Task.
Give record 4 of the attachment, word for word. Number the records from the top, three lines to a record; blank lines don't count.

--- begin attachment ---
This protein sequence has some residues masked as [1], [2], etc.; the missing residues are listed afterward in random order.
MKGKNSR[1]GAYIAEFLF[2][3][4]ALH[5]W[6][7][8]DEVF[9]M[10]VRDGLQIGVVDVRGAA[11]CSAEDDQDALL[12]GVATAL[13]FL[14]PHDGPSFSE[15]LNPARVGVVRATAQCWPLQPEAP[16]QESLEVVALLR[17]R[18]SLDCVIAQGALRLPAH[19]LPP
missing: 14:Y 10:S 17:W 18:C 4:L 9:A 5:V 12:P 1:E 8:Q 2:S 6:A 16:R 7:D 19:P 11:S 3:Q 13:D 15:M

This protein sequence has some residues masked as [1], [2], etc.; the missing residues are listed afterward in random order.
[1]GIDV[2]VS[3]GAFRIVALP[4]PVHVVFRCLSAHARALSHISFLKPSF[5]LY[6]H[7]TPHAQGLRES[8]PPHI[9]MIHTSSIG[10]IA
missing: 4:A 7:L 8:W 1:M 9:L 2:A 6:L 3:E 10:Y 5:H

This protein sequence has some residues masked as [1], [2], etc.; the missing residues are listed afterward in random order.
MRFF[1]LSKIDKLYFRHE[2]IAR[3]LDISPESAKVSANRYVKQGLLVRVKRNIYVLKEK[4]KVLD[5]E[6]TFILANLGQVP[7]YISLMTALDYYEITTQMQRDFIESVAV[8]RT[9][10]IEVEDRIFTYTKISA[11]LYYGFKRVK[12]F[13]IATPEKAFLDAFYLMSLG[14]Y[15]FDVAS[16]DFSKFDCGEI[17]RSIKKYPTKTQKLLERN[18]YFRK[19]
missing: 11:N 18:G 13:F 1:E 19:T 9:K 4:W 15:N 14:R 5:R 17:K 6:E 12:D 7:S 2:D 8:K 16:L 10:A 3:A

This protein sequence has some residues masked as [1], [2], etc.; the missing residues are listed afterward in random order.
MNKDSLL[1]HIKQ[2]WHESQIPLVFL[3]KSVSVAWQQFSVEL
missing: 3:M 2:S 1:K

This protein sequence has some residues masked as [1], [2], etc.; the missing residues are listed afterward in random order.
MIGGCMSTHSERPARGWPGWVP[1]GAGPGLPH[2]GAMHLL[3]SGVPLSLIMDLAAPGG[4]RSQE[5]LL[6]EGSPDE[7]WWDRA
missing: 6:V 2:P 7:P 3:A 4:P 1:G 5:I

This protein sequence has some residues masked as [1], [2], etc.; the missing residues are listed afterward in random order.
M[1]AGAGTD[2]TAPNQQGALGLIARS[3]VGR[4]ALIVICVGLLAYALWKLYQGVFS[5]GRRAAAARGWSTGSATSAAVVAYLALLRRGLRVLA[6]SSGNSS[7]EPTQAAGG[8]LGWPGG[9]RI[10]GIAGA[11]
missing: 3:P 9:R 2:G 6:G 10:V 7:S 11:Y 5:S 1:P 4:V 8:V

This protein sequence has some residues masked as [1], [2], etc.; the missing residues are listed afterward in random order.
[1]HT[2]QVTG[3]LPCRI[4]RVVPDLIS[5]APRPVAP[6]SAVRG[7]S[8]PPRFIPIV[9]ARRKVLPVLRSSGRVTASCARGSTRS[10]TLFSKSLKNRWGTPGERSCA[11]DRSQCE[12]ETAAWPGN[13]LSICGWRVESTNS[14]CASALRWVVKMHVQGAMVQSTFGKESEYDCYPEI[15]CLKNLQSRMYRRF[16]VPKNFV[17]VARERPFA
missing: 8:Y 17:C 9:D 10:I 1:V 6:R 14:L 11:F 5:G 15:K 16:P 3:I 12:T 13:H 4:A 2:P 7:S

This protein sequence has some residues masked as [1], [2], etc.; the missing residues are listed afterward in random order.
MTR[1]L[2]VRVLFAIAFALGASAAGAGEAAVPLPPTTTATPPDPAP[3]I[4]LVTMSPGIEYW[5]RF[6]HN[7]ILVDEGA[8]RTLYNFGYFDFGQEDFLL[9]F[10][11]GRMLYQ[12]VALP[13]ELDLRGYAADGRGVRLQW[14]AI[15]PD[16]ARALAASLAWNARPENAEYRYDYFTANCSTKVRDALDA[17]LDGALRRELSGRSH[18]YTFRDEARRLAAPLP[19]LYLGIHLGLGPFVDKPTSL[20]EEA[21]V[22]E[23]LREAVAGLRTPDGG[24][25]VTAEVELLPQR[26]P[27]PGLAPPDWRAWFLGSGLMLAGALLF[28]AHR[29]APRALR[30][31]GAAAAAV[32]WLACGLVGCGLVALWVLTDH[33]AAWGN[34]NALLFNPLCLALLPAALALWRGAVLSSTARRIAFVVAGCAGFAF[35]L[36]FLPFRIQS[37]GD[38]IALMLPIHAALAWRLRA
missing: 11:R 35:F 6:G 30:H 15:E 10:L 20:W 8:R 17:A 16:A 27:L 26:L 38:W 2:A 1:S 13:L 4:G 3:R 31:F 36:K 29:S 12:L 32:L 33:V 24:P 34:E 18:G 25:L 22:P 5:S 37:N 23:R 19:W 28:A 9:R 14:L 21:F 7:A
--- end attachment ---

This protein sequence has some residues masked as [1], [2], etc.; the missing residues are listed afterward in random order.
MNKDSLL[1]HIKQ[2]WHESQIPLVFL[3]KSVSVAWQQFSVEL
missing: 3:M 2:S 1:K